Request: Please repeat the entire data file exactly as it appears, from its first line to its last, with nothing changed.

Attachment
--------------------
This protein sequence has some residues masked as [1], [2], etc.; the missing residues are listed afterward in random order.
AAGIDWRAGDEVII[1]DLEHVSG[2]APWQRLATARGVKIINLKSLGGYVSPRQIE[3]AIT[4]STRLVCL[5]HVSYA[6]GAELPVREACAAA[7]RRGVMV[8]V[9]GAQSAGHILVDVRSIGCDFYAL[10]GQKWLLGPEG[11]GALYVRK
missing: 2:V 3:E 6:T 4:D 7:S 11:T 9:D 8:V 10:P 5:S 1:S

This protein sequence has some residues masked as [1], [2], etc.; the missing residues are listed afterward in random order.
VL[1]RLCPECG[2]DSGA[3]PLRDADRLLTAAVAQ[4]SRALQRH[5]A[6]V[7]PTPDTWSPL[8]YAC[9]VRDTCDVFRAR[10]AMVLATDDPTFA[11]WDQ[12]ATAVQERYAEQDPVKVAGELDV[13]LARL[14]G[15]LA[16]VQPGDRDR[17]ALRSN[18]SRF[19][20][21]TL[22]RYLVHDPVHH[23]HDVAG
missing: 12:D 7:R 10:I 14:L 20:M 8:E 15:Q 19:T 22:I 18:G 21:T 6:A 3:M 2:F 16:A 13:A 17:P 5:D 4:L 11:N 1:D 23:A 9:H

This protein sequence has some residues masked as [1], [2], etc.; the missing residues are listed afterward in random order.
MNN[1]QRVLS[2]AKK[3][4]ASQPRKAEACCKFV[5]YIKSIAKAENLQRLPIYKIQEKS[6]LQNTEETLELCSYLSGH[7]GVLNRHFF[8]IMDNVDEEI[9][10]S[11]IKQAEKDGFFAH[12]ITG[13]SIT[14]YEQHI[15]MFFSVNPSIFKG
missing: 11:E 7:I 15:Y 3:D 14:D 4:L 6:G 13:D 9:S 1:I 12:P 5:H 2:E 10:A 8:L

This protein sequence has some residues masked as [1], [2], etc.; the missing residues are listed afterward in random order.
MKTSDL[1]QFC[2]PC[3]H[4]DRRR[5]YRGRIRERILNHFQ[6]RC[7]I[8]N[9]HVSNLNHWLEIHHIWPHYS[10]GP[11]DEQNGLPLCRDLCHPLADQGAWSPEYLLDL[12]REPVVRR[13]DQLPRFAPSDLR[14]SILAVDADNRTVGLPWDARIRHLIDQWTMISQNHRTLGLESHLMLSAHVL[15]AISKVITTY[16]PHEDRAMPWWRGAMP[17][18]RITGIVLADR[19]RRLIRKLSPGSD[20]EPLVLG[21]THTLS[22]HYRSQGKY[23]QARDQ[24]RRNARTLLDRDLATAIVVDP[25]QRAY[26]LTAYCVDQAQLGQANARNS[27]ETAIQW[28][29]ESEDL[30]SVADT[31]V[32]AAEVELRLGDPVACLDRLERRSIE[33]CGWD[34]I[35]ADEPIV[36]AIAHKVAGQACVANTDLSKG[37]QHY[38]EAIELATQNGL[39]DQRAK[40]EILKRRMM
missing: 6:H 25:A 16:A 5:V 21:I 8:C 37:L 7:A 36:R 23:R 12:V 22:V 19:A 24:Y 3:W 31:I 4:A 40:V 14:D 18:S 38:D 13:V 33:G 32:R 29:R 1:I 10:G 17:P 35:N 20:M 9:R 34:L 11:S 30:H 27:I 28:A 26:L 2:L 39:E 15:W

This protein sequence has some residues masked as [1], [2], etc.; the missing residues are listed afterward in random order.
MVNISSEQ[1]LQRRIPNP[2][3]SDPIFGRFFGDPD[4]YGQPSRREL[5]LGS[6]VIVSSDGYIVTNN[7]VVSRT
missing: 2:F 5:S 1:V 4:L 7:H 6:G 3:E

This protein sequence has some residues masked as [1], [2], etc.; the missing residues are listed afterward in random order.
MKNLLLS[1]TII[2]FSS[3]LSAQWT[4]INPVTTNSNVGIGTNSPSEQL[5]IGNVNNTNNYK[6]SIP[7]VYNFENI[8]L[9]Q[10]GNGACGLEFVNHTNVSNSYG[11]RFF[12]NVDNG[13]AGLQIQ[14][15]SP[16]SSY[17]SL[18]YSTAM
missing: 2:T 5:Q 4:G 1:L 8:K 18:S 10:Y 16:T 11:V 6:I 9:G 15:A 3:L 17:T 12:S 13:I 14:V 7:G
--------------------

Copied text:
This protein sequence has some residues masked as [1], [2], etc.; the missing residues are listed afterward in random order.
AAGIDWRAGDEVII[1]DLEHVSG[2]APWQRLATARGVKIINLKSLGGYVSPRQIE[3]AIT[4]STRLVCL[5]HVSYA[6]GAELPVREACAAA[7]RRGVMV[8]V[9]GAQSAGHILVDVRSIGCDFYAL[10]GQKWLLGPEG[11]GALYVRK
missing: 2:V 3:E 6:T 4:D 7:S 11:T 9:D 8:V 10:P 5:S 1:S

This protein sequence has some residues masked as [1], [2], etc.; the missing residues are listed afterward in random order.
VL[1]RLCPECG[2]DSGA[3]PLRDADRLLTAAVAQ[4]SRALQRH[5]A[6]V[7]PTPDTWSPL[8]YAC[9]VRDTCDVFRAR[10]AMVLATDDPTFA[11]WDQ[12]ATAVQERYAEQDPVKVAGELDV[13]LARL[14]G[15]LA[16]VQPGDRDR[17]ALRSN[18]SRF[19][20][21]TL[22]RYLVHDPVHH[23]HDVAG
missing: 12:D 7:R 10:I 14:L 20:M 8:E 15:Q 19:T 22:I 18:G 21:T 6:A 3:M 2:F 16:A 13:A 17:P 5:D 4:L 11:N 1:D 23:A 9:H

This protein sequence has some residues masked as [1], [2], etc.; the missing residues are listed afterward in random order.
MNN[1]QRVLS[2]AKK[3][4]ASQPRKAEACCKFV[5]YIKSIAKAENLQRLPIYKIQEKS[6]LQNTEETLELCSYLSGH[7]GVLNRHFF[8]IMDNVDEEI[9][10]S[11]IKQAEKDGFFAH[12]ITG[13]SIT[14]YEQHI[15]MFFSVNPSIFKG
missing: 11:E 7:I 15:Y 3:D 14:D 4:L 6:G 13:D 9:S 1:I 12:P 5:H 2:E 10:A 8:L

This protein sequence has some residues masked as [1], [2], etc.; the missing residues are listed afterward in random order.
MKTSDL[1]QFC[2]PC[3]H[4]DRRR[5]YRGRIRERILNHFQ[6]RC[7]I[8]N[9]HVSNLNHWLEIHHIWPHYS[10]GP[11]DEQNGLPLCRDLCHPLADQGAWSPEYLLDL[12]REPVVRR[13]DQLPRFAPSDLR[14]SILAVDADNRTVGLPWDARIRHLIDQWTMISQNHRTLGLESHLMLSAHVL[15]AISKVITTY[16]PHEDRAMPWWRGAMP[17][18]RITGIVLADR[19]RRLIRKLSPGSD[20]EPLVLG[21]THTLS[22]HYRSQGKY[23]QARDQ[24]RRNARTLLDRDLATAIVVDP[25]QRAY[26]LTAYCVDQAQLGQANARNS[27]ETAIQW[28][29]ESEDL[30]SVADT[31]V[32]AAEVELRLGDPVACLDRLERRSIE[33]CGWD[34]I[35]ADEPIV[36]AIAHKVAGQACVANTDLSKG[37]QHY[38]EAIELATQNGL[39]DQRAK[40]EILKRRMM
missing: 6:H 25:A 16:A 5:V 21:I 8:C 37:L 7:A 36:R 23:R 12:V 22:V 19:A 24:Y 3:W 31:I 4:A 40:V 14:D 18:S 38:D 13:V 33:G 32:R 29:R 1:I 10:G 17:P 35:N 20:M 9:R 34:L 11:S 30:H 27:I 28:A 26:L 2:L 39:E 15:W

This protein sequence has some residues masked as [1], [2], etc.; the missing residues are listed afterward in random order.
MVNISSEQ[1]LQRRIPNP[2][3]SDPIFGRFFGDPD[4]YGQPSRREL[5]LGS[6]VIVSSDGYIVTNN[7]VVSRT
missing: 2:F 5:S 1:V 4:L 7:H 6:G 3:E

This protein sequence has some residues masked as [1], [2], etc.; the missing residues are listed afterward in random order.
MKNLLLS[1]TII[2]FSS[3]LSAQWT[4]INPVTTNSNVGIGTNSPSEQL[5]IGNVNNTNNYK[6]SIP[7]VYNFENI[8]L[9]Q[10]GNGACGLEFVNHTNVSNSYG[11]RFF[12]NVDNG[13]AGLQIQ[14][15]SP[16]SSY[17]SL[18]YSTAM
missing: 2:T 5:Q 4:G 1:L 8:K 18:S 10:Y 16:T 11:V 6:I 9:G 15:A 3:L 17:T 12:S 13:I 14:V 7:G